Free training, support for family caregivers
The Kenai Peninsula Family Caregiver Support Program will hold the following peer support meetings in January. This month’s focus is care coordinator services, with presentations by Annett Brookshire, a certified care coordinator since 2008. She will share her experience of growing from a caregiver into care coordinator.
Jan. 3, Caregiver support meeting at Sterling Senior Center, with Annett Brookshire,1 p.m.
Jan. 10, Caregiver support meeting at Soldotna Senior Center, with Annett Brookshire, 1 p.m.
Jan. 17, Caregiver support meeting at Kenai Senior Center, with Annett Brookshire,1 p.m.
Jan. 18, Caregiver support meeting at Anchor Point Senior Center, hosted by Paula Koch, 3 p.m.
Jan. 31, Caregiver support meeting at Soldotna Senior Center, with Annett Brookshire, 1 p.m.
Support meetings allow you to share your experiences as a caregiver, or support someone who is a caregiver. If you are helping a family member of friend by being a caregiver, learn what kind of help is available. There is no charge for these services and everyone is invited to attend.
For more information, call Shelley or Judy at (907) 262-1280.
The Homer Family Caregiver meetings take place on the second and fourth Thursday of each month (Jan. 12 and 26) at Homer Senior Center, 2 to 3:30 p.m. Hosted by Pam Hooker. Call for more information, 235-4555.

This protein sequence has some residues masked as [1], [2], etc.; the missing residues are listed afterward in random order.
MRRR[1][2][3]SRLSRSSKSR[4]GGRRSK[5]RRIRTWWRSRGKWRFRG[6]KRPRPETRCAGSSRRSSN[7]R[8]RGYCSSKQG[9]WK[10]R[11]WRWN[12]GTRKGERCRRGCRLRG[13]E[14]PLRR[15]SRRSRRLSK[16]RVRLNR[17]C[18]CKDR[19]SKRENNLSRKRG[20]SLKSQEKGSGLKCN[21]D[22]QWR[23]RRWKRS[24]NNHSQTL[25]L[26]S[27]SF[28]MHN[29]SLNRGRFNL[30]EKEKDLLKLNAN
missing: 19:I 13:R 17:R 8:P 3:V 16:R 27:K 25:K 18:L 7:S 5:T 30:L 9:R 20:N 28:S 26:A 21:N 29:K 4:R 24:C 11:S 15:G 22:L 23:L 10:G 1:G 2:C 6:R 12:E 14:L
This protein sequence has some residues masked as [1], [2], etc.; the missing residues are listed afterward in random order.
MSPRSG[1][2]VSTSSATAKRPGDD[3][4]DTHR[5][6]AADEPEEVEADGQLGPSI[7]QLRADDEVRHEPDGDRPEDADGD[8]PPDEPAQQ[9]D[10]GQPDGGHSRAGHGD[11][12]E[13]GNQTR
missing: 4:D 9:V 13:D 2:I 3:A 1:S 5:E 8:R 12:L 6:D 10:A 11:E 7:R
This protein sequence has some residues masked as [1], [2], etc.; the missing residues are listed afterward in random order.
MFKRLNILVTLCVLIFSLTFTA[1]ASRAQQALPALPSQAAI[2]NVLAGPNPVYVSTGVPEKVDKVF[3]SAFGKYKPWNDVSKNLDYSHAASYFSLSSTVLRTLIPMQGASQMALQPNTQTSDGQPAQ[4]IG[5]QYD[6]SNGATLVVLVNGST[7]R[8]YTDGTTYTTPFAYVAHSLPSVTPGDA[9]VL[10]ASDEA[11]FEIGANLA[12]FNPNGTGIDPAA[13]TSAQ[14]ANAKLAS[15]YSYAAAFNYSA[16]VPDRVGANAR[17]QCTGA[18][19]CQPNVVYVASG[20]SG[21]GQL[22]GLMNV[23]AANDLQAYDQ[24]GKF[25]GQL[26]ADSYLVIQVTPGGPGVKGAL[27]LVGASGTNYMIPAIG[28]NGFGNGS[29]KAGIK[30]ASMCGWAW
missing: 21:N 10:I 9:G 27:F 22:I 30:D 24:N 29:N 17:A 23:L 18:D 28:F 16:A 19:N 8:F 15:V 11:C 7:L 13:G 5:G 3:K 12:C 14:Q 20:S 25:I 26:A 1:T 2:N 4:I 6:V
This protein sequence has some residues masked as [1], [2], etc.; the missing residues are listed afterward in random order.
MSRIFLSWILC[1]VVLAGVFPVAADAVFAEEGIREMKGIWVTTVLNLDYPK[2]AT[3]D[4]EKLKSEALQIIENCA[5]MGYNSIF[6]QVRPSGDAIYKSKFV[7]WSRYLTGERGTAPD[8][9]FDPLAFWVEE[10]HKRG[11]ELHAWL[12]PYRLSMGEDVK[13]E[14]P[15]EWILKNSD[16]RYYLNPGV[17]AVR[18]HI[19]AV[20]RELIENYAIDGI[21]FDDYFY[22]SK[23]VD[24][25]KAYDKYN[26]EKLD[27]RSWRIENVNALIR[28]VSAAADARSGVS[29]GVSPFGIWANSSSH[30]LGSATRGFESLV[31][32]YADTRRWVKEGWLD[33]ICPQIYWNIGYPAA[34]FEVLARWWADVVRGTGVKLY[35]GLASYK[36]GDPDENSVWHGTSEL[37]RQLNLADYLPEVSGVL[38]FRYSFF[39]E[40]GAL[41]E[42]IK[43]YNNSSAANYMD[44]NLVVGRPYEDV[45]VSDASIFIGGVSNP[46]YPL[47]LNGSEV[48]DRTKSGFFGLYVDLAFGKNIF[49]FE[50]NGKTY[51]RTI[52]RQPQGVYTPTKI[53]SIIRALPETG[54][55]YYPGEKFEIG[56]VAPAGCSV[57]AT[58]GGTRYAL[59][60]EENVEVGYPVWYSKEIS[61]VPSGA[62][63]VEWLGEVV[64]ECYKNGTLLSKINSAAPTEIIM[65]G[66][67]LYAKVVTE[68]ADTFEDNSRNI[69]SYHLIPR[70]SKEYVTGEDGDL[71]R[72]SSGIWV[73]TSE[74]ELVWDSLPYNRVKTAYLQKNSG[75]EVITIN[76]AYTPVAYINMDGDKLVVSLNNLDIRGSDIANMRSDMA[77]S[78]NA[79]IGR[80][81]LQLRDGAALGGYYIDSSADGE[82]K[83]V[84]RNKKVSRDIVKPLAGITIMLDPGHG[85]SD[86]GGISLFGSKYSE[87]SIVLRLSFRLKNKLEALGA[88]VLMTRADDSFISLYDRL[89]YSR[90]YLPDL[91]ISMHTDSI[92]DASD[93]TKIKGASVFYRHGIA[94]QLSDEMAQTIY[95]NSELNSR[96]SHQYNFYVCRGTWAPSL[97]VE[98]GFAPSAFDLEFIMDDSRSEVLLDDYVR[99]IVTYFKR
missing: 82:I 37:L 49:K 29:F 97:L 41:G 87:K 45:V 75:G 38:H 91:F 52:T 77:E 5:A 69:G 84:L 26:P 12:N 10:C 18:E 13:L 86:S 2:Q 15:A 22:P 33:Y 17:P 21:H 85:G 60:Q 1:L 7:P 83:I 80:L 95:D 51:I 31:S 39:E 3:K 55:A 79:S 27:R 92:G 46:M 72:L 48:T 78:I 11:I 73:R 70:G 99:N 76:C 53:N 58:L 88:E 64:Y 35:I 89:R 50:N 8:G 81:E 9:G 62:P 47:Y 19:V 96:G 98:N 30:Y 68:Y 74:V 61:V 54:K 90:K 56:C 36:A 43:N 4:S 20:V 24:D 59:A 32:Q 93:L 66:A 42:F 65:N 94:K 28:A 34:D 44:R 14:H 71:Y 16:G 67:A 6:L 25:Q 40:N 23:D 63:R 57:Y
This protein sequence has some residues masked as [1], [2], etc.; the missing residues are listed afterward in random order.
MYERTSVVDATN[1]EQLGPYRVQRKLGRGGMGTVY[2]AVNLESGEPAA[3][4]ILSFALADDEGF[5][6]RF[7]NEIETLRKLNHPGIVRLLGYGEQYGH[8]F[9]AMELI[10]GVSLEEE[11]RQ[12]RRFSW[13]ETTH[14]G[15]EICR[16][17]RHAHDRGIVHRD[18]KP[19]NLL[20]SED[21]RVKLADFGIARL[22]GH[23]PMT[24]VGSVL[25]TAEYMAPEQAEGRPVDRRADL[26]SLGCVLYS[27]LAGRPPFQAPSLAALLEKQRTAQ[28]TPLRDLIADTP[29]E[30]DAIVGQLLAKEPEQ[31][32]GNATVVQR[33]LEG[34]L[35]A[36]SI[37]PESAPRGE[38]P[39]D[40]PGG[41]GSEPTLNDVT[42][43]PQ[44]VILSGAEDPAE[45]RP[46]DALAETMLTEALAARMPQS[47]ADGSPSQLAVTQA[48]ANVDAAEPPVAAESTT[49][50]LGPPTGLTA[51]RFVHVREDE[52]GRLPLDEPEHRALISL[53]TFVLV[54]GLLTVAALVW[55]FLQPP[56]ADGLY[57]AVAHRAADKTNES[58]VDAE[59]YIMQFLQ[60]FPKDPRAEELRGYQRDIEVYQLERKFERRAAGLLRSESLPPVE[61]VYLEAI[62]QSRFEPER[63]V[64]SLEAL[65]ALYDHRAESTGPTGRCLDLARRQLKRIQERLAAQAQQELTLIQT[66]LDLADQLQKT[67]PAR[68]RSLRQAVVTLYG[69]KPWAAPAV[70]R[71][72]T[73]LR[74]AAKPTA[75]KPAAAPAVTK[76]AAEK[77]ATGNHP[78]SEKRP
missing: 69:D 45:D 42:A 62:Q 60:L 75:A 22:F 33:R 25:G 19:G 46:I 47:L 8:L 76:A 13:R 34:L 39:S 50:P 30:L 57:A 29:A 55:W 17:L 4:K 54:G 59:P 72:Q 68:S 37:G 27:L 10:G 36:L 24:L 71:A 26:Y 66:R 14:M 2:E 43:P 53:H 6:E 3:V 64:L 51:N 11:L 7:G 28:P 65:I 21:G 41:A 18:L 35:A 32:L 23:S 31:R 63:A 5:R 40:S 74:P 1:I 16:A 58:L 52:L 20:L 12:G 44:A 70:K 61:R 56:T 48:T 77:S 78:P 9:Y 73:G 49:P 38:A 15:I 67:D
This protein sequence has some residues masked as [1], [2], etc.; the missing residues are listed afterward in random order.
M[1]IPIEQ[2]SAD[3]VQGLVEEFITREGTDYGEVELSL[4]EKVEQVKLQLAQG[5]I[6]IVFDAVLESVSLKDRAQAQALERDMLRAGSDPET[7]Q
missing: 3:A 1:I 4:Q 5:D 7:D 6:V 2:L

The Senior and Caregiver Resource Center at Southeast Senior Services in Juneau offers a call-in support group for residents of Southeast Alaska. The meeting time is the second Thursday of each month (Jan. 12) at noon. Call for more information, toll free 866-746-6177.
The Ketchikan Family Caregiver Support Group meets the second Friday of each month (Jan. 13), upstairs at the Ketchikan Senior Center at noon.
The Sitka Family Caregiver Support Group meets the third Wednesday of each month (Jan. 18). For more information, call Brave Heart Volunteers, 747-4600.
For information on caregiver support group meetings around the state:
Juneau, 463-6164 or 463-6198
Family caregiver tip of the month
New Year Resolutions have been around for thousands of years, however not in the same way that we use New Year Resolutions today. Here is a look back at history and the development of these resolutions.
The Babylonians were the first to have them as a promise to their god to pay their debts. The Romans had a similar practice in ancient Rome when Julius Caesar established January 1 as the beginning of the New Year (circa 46 BC). They, too, believed that their two-faced god looked back at the previous year and ahead into the future and sacrifices were offered and promises made for good conduct for the coming year.
In 1740 John Wesley, the founder of Methodism, created the Covenant Renewal Service for the New Year for early Christians. In our modern day, this practice has become mostly secular and resolutions are usually made to oneself that focus on self-improvement.
Research shows that 45 percent of Americans usually make New Year’s resolutions, however only 8 percent become successful.
As a family caregiver, be one of the 8 percent successful by resolving to use the resources available to you through the National Family Caregiver Support Program. Call us, we are here to help you. Happy New Year!
– Judy Warren, Kenai Peninsula National Family Caregiver Support Program